Sacha Lord forecasts up to 20p increase in cost of a pint

By Rebecca Weller contact

- Last updated on GMT

Sacha Lord (pictured): cost of a pint could increase by as much as 20p in coming months
Sacha Lord (pictured): cost of a pint could increase by as much as 20p in coming months

Related tags: Sacha Lord, Finance, Beer, Pint

Night-Time Economy Adviser for Greater Manchester, Sacha Lord, has forecasted a 16 to 20p rise in the cost of an average pint over the next 3 months as inflation, increased VAT pressures, and surging gas prices hit hospitality operators.

This comes as the reduced rate of VAT​ at 12.5% for hospitality ends today, increasing to 20%. 

Lord​ said: "Our sector looks like it's back to normal with the naked eye, but behind the scenes, operators are barely breaking even. 

Additional rise

“Many operators​ will be forced to increase customer prices by around 4 to 5% simply to stay afloat and this additional rise will be noticeable to punters.”

Earlier this month, national pub chain JD Wetherspoon​ announced it had already increased its prices by 10p across its venues (20p in London) to counter rising costs.

Young’s chief executive Patrick Dardis​ also warned of price rises of over 70p a pint​ by Christmas 2022 due to the significant increase in grain prices and energy bills,​ with some produce and ingredient costs​ already having risen 3-fold in the past 6 months as supply chain, logistics costs and order backlogs take hold.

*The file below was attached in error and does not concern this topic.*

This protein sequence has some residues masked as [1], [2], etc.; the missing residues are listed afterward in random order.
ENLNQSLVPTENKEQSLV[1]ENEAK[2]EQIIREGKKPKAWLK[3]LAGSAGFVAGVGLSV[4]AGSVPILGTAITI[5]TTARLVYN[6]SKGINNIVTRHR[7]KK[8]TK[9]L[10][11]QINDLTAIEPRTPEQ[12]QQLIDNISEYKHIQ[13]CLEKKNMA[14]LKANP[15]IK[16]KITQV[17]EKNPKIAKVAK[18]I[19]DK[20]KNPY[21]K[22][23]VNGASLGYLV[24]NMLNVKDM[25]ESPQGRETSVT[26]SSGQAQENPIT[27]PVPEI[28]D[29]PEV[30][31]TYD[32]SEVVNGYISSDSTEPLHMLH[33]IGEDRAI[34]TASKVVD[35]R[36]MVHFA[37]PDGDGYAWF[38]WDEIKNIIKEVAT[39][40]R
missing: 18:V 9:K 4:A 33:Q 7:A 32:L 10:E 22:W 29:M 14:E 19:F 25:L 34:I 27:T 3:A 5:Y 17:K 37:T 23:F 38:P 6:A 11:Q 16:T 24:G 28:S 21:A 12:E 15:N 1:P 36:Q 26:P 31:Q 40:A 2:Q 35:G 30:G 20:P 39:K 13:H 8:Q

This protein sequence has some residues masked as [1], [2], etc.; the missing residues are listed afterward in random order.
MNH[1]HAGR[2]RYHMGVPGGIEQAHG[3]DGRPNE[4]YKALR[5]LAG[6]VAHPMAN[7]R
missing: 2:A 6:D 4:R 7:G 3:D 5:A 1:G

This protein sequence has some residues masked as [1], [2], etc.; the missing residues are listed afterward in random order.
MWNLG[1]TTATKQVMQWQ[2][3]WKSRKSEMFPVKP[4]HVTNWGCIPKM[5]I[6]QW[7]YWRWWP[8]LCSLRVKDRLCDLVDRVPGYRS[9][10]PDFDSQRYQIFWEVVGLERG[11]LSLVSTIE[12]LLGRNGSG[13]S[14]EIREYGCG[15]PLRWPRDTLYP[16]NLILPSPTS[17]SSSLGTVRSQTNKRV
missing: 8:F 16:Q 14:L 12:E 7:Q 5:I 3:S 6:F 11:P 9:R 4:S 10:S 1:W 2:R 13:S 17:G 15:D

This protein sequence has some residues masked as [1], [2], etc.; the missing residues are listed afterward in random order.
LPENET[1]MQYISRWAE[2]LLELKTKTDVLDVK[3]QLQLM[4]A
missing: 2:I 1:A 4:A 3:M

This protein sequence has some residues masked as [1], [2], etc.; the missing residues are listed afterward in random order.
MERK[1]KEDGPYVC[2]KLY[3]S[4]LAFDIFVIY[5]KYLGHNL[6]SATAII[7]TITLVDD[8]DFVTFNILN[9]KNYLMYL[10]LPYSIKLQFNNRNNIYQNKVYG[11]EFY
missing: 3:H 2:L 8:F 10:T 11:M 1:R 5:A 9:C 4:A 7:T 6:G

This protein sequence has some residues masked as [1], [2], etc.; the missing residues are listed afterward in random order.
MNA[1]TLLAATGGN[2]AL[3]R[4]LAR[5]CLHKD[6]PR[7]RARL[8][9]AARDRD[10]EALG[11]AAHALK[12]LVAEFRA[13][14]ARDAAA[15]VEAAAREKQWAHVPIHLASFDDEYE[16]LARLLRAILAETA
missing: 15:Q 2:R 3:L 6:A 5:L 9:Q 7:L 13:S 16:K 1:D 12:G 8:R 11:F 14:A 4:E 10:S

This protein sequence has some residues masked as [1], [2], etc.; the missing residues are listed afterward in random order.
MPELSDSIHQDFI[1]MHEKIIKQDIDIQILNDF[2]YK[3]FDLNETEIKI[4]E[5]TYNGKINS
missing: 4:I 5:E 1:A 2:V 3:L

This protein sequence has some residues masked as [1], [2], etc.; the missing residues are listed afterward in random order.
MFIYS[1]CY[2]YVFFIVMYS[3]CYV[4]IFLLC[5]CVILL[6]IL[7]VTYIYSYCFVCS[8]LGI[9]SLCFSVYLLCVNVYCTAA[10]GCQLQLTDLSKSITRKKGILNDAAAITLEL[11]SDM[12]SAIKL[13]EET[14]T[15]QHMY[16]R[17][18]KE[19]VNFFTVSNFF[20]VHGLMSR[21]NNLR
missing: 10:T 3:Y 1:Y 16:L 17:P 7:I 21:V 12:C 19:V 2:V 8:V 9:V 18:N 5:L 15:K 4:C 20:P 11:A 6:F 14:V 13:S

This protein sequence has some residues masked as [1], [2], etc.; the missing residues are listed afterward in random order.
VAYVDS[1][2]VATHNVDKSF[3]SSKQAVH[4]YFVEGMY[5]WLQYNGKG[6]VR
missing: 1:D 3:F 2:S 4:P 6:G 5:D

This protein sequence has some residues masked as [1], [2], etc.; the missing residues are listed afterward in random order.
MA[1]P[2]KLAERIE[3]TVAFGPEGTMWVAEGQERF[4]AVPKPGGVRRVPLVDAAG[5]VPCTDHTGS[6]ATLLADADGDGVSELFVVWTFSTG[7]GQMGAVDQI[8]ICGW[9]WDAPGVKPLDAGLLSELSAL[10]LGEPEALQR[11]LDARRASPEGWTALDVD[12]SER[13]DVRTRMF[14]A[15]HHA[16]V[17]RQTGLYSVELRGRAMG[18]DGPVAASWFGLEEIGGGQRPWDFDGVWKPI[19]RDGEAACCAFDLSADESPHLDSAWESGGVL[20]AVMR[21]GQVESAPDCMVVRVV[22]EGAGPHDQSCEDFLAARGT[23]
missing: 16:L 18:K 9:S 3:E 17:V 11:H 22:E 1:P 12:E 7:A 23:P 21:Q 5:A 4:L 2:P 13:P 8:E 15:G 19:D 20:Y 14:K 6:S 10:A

Precarious situation

Almost two fifths of operators have already been forced to cut trading hours​ to combat cost increases​ across the board, according to a poll conducted by trade organisations UKHospitality​, the British Institute of Innkeeping (BII), the British Beer and Pub Association (BBPA) and Hospitality Ulster this March.

Lord added: "Landlords are trying their best in what is a financially precarious situation for many and putting prices up isn't something they will want to do.

“I believe most will try to keep price increases lower than the current 6.2% inflation rate to keep customers coming in and will look to cut costs elsewhere such in their supply chains or even by reducing trading hours and cutting staff hours."

Related topics: Beer

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